*well, seriously, very few.

So do I overdose on theatre? It is true that I am harder to please because I see so much but that just goes to show that I am seeing a lot of high quality productions. That is surely a great big “Yay!” for the industry. Keep going Rids, keep going! Oh well, if I must. It would appear that there is no solution to this vicious circle whereby I spend all my time in red velvet seats. I guess I’ll have to try and make my theatre trips feel more special by treating myself to the odd ice cream or G&T. On that note, I’m off to the Arts Educational School to see their production of Stiles and Drewe’s ‘Soho Cinders’ – maybe I’ll get myself a gin!

Happy frequent theatre visits!

“Come on guys enough hesitating, can’t you see your carriage is waiting…” – a bit of Soho Cinders there. “You shall go to the ball Cinderella” has been substituted in my mind for “You shall sit in the stalls please Rebecca”…I like it.

– Rebecca Ridout

This week’s blog has a soundtrack to go with it. Listen to THIS whilst reading.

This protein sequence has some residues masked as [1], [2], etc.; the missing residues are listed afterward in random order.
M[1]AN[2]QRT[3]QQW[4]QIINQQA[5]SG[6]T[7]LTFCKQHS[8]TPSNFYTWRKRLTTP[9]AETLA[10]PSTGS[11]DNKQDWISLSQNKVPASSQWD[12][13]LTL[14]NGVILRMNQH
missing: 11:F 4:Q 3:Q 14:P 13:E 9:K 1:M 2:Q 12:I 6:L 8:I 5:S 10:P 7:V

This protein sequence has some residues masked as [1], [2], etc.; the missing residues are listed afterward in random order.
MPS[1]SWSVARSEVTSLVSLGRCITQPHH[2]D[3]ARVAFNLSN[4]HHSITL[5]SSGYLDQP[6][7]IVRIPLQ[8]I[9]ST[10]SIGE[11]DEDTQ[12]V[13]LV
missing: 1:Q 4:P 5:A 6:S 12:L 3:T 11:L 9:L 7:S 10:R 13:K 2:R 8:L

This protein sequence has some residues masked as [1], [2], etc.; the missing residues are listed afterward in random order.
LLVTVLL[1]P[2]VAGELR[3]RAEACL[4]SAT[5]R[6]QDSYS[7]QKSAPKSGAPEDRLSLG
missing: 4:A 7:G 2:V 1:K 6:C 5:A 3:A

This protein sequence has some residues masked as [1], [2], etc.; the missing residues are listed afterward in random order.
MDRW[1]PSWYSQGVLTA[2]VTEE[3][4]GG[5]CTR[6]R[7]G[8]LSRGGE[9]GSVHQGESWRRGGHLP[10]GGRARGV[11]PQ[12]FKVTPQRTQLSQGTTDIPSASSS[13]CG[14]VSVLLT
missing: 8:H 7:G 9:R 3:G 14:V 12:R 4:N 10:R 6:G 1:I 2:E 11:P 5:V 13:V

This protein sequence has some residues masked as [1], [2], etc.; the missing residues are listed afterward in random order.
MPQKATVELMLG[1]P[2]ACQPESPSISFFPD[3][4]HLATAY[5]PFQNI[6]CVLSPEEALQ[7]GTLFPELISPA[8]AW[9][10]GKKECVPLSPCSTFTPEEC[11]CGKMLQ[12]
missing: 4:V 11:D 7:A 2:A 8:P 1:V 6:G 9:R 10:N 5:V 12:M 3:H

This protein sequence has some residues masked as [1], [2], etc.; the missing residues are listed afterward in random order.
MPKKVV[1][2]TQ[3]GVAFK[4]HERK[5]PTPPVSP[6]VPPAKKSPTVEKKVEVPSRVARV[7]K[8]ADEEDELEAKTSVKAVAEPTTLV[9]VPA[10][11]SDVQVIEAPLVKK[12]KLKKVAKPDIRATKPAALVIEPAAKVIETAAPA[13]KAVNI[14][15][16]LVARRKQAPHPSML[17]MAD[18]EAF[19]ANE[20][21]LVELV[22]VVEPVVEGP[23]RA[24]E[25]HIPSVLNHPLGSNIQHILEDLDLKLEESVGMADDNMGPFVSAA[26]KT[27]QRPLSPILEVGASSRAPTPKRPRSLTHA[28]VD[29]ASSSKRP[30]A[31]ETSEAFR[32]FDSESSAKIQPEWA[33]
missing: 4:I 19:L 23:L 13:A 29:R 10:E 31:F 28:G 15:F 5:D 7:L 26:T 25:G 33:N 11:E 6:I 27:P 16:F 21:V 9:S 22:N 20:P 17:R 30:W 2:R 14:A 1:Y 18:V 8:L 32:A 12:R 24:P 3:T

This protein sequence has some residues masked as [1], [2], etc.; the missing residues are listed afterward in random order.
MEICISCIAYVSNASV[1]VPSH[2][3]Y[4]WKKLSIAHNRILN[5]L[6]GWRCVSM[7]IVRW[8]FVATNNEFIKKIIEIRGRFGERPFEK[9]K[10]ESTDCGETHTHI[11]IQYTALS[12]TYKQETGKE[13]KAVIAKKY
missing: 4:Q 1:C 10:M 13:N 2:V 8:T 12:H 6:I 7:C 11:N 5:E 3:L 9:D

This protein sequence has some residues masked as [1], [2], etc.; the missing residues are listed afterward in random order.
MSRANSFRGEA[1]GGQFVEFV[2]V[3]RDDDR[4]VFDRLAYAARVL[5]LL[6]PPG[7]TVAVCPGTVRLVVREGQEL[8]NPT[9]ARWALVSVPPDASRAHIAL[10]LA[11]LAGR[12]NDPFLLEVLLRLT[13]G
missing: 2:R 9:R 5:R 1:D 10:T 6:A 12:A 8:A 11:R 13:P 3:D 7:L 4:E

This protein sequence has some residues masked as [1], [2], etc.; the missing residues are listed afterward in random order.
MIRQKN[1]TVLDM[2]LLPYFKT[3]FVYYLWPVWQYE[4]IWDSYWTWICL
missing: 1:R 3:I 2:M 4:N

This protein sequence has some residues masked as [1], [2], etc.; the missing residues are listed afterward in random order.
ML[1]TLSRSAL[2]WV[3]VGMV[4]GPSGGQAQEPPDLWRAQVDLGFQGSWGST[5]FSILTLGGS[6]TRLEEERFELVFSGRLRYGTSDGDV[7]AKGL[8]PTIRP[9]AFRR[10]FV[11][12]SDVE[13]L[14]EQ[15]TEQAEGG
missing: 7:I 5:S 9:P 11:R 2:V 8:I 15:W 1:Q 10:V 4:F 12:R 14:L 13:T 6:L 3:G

When your alarm goes off at 6 in the morning all you want to do is ignore the world and return to your dream of Olivier (or Tony if you’re one of my few American readers – I know, cool right) nominated performances. This is heightened to its extreme on a Sunday morning and on Sunday 29th that was my alarm – it seems there is no rest or mourning for the wicked. I had to get up at 6am because I had a singing audition at 9am. Needs must though so I rolled out of bed and started sirening. Outside of the house the ‘It’s Sunday morning!’ confusion continued as I walked through Peckham in a red dress and hair primed at the slightly less ungodly (ungodly even, if not especially, on a Sunday) hour of 7am. It took some self restraint to not sing ‘Mysterious Ways’ from the Color Purple to everyone who gave me a funny look but with the joyful lyrics swimming round my head my lethargic body got a Sunday spring in its step.